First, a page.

More than two decades ago, scientists calculated that nuclear war could throw so much debris and smoke into the air that it would block life-giving sunlight from our atmosphere, causing a “nuclear winter.” Their eloquent warnings here in Oslo helped galvanize the world’s resolve to halt the nuclear arms race.

Now science is warning us that if we do not quickly reduce the global warming pollution that is trapping so much of the heat our planet normally radiates back out of the atmosphere, we are in danger of creating a permanent “carbon summer.”

As the American poet Robert Frost wrote, “Some say the world will end in fire; some say in ice.” Either, he notes, “would suffice.”

But neither need be our fate. It is time to make peace with the planet.

We must quickly mobilize our civilization with the urgency and resolve that has previously been seen only when nations mobilized for war. These prior struggles for survival were won when leaders found words at the 11th hour that released a mighty surge of courage, hope and readiness to sacrifice for a protracted and mortal challenge.

These were not comforting and misleading assurances that the threat was not real or imminent; that it would affect others but not ourselves; that ordinary life might be lived even in the presence of extraordinary threat; that Providence could be trusted to do for us what we would not do for ourselves.

No, these were calls to come to the defense of the common future. They were calls upon the courage, generosity and strength of entire peoples, citizens of every class and condition who were ready to stand against the threat once asked to do so. Our enemies in those times calculated that free people would not rise to the challenge; they were, of course, catastrophically wrong.

Now comes the threat of climate crisis – a threat that is real, rising, imminent, and universal. Once again, it is the 11th hour. The penalties for ignoring this challenge are immense and growing, and at some near point would be unsustainable and unrecoverable. For now we still have the power to choose our fate, and the remaining question is only this: Have we the will to act vigorously and in time, or will we remain imprisoned by a dangerous illusion?

Mahatma Gandhi awakened the largest democracy on earth and forged a shared resolve with what he called “Satyagraha” – or “truth force.”

Verdana, Arial, Helvetica, sans-serif” size=”2″>In every land, the truth – once known – has the power to set us free.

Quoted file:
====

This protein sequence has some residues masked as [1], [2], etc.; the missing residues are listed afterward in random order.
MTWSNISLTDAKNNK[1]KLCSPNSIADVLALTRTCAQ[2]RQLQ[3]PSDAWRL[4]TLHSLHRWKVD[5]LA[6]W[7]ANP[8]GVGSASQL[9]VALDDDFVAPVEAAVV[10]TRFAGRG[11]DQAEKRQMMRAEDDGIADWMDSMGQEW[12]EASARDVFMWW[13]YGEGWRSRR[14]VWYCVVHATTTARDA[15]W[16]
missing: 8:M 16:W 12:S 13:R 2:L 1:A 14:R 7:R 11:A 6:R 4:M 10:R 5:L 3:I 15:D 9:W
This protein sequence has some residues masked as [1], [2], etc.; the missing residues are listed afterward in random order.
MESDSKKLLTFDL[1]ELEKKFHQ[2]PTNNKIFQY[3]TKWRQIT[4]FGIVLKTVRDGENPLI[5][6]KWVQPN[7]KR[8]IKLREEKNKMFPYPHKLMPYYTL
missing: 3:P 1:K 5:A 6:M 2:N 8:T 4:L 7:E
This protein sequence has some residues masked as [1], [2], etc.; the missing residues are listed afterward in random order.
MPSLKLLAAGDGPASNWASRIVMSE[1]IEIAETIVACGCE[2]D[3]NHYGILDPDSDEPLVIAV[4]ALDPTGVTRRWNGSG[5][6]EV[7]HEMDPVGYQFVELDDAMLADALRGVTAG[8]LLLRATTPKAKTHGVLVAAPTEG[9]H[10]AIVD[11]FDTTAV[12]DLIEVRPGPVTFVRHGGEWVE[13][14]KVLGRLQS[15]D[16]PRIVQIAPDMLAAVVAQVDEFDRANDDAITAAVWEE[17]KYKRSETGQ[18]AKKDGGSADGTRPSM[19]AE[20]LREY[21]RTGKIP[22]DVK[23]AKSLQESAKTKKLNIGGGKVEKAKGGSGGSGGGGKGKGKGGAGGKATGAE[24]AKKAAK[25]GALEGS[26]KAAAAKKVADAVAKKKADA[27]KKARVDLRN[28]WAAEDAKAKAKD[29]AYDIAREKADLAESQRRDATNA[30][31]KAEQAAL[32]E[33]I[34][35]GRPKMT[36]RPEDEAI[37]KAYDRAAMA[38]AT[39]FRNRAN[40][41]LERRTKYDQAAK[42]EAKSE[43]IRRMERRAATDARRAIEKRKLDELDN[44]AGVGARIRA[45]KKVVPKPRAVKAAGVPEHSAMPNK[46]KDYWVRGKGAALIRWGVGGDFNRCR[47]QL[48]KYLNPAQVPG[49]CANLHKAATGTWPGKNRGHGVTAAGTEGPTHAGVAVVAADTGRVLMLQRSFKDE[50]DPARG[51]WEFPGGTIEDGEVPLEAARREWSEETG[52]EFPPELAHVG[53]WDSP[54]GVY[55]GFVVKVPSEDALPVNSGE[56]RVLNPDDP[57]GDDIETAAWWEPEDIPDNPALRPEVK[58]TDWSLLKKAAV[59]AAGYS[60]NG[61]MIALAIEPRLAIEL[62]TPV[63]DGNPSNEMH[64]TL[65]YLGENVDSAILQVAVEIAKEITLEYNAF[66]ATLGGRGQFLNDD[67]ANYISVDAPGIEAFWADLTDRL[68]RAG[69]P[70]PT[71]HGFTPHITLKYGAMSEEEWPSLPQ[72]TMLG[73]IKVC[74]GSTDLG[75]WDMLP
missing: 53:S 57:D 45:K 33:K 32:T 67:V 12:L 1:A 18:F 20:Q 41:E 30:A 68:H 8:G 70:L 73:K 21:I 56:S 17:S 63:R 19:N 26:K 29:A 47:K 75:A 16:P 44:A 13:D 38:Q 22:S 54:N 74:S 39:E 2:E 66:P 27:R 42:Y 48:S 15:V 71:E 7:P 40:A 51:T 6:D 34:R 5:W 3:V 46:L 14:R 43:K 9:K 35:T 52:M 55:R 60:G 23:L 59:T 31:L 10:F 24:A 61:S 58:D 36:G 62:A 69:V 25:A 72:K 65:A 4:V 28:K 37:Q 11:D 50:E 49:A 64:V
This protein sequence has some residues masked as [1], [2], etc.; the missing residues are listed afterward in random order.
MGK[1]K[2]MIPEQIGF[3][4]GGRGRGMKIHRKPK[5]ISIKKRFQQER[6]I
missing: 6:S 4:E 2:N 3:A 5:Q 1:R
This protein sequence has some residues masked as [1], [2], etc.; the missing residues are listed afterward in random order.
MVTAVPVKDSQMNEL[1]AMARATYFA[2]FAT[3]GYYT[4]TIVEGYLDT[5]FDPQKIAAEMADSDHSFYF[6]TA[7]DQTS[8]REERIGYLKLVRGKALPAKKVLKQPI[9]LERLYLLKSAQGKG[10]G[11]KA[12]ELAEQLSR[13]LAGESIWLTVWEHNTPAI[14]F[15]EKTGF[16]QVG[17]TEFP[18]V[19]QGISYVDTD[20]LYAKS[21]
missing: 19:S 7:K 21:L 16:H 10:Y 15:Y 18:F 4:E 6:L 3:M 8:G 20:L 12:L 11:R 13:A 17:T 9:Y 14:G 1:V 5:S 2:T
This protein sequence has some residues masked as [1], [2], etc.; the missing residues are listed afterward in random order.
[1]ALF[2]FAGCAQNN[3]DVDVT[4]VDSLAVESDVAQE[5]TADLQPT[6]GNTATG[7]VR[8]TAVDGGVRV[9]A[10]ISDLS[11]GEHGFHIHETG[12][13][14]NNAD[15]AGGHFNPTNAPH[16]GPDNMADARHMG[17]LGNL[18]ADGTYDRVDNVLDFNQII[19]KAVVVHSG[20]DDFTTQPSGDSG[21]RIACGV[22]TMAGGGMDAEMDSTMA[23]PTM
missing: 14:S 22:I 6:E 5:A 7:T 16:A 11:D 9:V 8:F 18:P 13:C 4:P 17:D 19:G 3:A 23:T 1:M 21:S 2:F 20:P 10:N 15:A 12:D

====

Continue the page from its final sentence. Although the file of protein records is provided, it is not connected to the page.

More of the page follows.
Truth also has the power to unite us and bridge the distance between “me” and “we,” creating the basis for common effort and shared responsibility.

There is an African proverb that says, “If you want to go quickly, go alone. If you want to go far, go together.” We need to go far, quickly.

We must abandon the conceit that individual, isolated, private actions are the answer. They can and do help. But they will not take us far enough without collective action. At the same time, we must ensure that in mobilizing globally, we do not invite the establishment of ideological conformity and a new lock-step “ism.”

That means adopting principles, values, laws, and treaties that release creativity and initiative at every level of society in multifold responses originating concurrently and spontaneously.

This new consciousness requires expanding the possibilities inherent in all humanity. The innovators who will devise a new way to harness the sun’s energy for pennies or invent an engine that’s carbon negative may live in Lagos or Mumbai or Montevideo. We must ensure that entrepreneurs and inventors everywhere on the globe have the chance to change the world.

When we unite for a moral purpose that is manifestly good and true, the spiritual energy unleashed can transform us. The generation that defeated fascism throughout the world in the 1940s found, in rising to meet their awesome challenge, that they had gained the moral authority and long-term vision to launch the Marshall Plan, the United Nations, and a new level of global cooperation and foresight that unified Europe and facilitated the emergence of democracy and prosperity in Germany, Japan, Italy and much of the world. One of their visionary leaders said, “It is time we steered by the stars and not by the lights of every passing ship.”